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How do people quit grad school?
February 7, 2012 7:05 AM   Subscribe

How do tell my advisor that I am dropping out of grad school and finding a job?

So I’ve searched around here for people in similar situations, and I am slightly relieved that there might be life after grad school, but still very much freaking out about the next steps in my life.

The Situation:
I am at a very good university in a stats PhD program with a very well regarded, well connected (and actually quite nice) advisor, so the opportunities after graduation would be very good – for someone interested in being in this field. I am in the middle of the first year of the PhD program, after doing 2 years in the Master’s program, working with the same research group. I have done very well in coursework, and been relatively productive in terms of research, but I completely failed the qualifying exams (generally not common, but >1/3 of people failed last year). You get 2 shots at the exams, and my advisor was surprisingly supportive after this.

The Problem:
I am very unhappy in my program. I am overworked, and way too stressed out all the time. I am uninterested in my research, and do not want an academic job in the future. I am not completely disinterested in the research aspect, but I really just don’t care about the topic enough to feel a need to get a PhD. I have immense trouble sleeping, and have recently sought help for depression. I feel like this price is too high. In short, I just don’t give a crap, anymore, I’m burnt out. I would rather salvage what’s left of my sanity and health and live without all the pressure and expectations.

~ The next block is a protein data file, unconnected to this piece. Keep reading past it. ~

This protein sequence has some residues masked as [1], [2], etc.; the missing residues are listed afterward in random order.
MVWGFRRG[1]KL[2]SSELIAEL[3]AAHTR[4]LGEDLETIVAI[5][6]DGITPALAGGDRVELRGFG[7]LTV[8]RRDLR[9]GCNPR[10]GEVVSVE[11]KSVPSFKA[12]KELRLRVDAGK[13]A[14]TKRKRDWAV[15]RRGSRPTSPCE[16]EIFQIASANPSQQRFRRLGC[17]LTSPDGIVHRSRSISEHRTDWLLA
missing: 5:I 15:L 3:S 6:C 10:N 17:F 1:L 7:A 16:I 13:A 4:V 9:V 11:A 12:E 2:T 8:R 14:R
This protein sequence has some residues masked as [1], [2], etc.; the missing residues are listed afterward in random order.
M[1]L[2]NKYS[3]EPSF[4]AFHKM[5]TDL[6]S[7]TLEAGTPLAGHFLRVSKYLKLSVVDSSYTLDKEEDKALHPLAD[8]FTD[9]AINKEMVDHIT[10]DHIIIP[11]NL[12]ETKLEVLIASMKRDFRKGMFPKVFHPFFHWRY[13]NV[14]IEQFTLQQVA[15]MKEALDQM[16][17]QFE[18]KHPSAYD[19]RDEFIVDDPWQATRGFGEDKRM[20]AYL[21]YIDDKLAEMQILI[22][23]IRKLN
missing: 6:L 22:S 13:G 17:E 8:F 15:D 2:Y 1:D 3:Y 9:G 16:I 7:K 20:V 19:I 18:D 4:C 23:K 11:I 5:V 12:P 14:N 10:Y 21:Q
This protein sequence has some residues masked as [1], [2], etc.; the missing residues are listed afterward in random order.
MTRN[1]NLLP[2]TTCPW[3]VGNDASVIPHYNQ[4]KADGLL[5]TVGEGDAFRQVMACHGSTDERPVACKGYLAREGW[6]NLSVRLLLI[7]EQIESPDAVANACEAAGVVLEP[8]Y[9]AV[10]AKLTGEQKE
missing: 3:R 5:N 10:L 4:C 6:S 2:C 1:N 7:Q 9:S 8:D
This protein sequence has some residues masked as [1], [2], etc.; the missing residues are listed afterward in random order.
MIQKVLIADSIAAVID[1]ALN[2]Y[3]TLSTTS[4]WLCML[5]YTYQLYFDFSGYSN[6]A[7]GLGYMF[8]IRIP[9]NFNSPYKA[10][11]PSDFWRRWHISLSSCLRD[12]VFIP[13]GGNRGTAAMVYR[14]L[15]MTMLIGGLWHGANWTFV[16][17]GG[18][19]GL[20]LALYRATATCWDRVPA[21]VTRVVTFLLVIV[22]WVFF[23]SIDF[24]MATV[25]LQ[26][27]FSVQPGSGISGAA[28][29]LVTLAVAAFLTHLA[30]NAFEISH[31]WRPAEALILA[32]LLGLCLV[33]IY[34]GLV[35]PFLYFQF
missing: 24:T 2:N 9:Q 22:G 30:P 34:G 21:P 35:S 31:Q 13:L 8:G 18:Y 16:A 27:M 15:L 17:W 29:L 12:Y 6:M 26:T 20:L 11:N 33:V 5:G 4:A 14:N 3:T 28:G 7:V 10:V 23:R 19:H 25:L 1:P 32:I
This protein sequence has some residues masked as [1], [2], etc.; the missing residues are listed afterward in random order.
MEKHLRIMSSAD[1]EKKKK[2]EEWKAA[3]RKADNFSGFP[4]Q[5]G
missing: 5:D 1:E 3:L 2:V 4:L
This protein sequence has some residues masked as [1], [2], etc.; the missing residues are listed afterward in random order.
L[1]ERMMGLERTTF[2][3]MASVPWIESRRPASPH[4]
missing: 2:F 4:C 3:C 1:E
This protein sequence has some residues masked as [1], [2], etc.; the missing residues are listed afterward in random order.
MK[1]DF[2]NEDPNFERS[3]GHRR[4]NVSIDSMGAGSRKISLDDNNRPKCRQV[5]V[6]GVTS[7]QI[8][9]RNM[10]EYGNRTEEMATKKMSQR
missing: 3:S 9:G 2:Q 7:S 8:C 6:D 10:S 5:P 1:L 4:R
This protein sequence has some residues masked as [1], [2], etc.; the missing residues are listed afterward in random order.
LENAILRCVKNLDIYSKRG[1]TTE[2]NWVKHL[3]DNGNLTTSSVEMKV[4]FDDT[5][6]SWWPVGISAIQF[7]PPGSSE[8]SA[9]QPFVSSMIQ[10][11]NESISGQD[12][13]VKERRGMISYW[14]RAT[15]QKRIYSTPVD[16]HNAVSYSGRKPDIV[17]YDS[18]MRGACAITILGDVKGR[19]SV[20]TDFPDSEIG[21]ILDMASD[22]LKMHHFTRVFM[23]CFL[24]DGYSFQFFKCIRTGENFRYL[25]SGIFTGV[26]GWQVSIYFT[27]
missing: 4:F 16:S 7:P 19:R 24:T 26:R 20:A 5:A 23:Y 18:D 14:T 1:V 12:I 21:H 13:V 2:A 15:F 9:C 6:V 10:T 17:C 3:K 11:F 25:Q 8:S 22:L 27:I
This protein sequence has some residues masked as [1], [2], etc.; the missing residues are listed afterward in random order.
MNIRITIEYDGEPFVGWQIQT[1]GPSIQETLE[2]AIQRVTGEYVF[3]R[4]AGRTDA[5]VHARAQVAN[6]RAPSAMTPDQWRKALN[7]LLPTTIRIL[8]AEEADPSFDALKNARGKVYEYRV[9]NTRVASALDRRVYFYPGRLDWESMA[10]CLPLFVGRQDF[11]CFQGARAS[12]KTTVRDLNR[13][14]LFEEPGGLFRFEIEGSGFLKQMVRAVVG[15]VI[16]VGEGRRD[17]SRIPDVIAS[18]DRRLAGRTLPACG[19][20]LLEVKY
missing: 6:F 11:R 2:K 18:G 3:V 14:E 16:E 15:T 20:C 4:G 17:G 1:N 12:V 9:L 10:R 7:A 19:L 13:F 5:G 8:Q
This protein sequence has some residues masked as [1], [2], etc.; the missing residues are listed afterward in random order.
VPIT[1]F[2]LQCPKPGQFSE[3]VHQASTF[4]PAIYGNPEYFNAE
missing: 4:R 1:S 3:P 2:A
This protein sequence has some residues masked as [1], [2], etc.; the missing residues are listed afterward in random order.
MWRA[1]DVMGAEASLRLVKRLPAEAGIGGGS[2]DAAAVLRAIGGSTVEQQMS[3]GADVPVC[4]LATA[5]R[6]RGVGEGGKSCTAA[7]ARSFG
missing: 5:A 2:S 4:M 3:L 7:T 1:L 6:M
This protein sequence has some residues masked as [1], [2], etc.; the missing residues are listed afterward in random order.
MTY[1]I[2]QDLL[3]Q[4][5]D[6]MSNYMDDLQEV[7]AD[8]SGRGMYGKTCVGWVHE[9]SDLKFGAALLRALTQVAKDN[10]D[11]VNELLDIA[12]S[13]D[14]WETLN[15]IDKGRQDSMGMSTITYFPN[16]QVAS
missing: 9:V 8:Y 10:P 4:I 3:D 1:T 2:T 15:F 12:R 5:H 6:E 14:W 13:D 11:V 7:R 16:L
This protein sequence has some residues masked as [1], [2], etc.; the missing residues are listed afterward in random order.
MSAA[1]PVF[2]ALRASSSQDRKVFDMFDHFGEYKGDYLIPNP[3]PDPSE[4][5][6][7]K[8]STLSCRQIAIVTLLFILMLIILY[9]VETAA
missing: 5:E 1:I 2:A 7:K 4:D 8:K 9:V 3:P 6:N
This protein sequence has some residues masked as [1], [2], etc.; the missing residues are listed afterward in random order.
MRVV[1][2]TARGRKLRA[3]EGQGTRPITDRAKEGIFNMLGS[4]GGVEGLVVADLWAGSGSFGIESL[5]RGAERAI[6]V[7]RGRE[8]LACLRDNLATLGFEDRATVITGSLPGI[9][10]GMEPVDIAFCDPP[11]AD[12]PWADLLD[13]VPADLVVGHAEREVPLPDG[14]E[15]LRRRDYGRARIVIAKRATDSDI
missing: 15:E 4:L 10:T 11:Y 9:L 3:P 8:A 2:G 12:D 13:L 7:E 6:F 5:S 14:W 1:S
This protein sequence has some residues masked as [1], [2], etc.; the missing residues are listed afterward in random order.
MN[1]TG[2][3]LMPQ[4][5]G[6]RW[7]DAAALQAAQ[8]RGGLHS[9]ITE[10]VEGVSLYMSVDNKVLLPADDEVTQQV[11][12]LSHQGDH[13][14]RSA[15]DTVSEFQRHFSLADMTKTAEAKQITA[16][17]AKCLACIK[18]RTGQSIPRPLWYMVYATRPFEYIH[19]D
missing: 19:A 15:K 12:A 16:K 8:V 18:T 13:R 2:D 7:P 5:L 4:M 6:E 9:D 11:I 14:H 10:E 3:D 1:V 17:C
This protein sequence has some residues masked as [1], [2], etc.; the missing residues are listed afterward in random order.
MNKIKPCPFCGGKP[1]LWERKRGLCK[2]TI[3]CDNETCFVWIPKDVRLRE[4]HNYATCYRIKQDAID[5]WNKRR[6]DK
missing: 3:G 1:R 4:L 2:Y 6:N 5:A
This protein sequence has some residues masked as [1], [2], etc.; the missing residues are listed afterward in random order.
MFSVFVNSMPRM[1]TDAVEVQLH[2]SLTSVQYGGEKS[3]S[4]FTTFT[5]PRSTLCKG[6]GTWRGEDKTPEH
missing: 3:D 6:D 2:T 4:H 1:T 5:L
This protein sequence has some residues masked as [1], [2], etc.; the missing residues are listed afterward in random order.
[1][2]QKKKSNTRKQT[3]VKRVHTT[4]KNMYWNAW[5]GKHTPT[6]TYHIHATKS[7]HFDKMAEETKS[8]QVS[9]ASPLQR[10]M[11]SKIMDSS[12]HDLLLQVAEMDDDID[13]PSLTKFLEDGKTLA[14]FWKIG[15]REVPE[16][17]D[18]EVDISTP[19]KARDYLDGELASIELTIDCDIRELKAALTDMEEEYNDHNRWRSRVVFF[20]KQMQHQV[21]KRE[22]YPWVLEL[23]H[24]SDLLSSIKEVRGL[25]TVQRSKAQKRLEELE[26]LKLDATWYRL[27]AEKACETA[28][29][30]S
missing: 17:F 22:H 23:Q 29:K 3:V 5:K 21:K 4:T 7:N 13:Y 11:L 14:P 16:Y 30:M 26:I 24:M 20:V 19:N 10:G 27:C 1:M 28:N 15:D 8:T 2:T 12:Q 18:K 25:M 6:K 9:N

I think that I did not have the best reasons for getting going to grad school in the first place, and have always had doubts. I struggle a lot when people ask what I’m interested in, cause honestly, not a whole lot. I thought I could fake it long enough to find something that I thought was cool, but I’m ready to give up on that hope. I’d rather work less hours, have weekends off, and get better compensation. (is that naïve?)

I am almost certain that I am going to leave the program after this semester, my friend tried to drop out during last semester, but they told him that his funding would be revoked and he’d have to pay for the term out of pocket -- so I guess I will finish the term and cash out. What I am not sure how to do is how and when to bring it up with my advisor. I am also terrified of the process of getting a job, interviews, and such – grad school was partially meant to delay all that. How to I spin dropping out on my resume/CV (I have 2 years of master’s classes, + 1 year of PhD classes)? How do I make it sound like I’m not a slacker or a quitter? Do jobs require letters of recommendation, or references, or whatever, and would an advisor write one for someone leaving his group (I know this is probably case-by-case)? Is it ridiculous to give up on an amazing opportunity?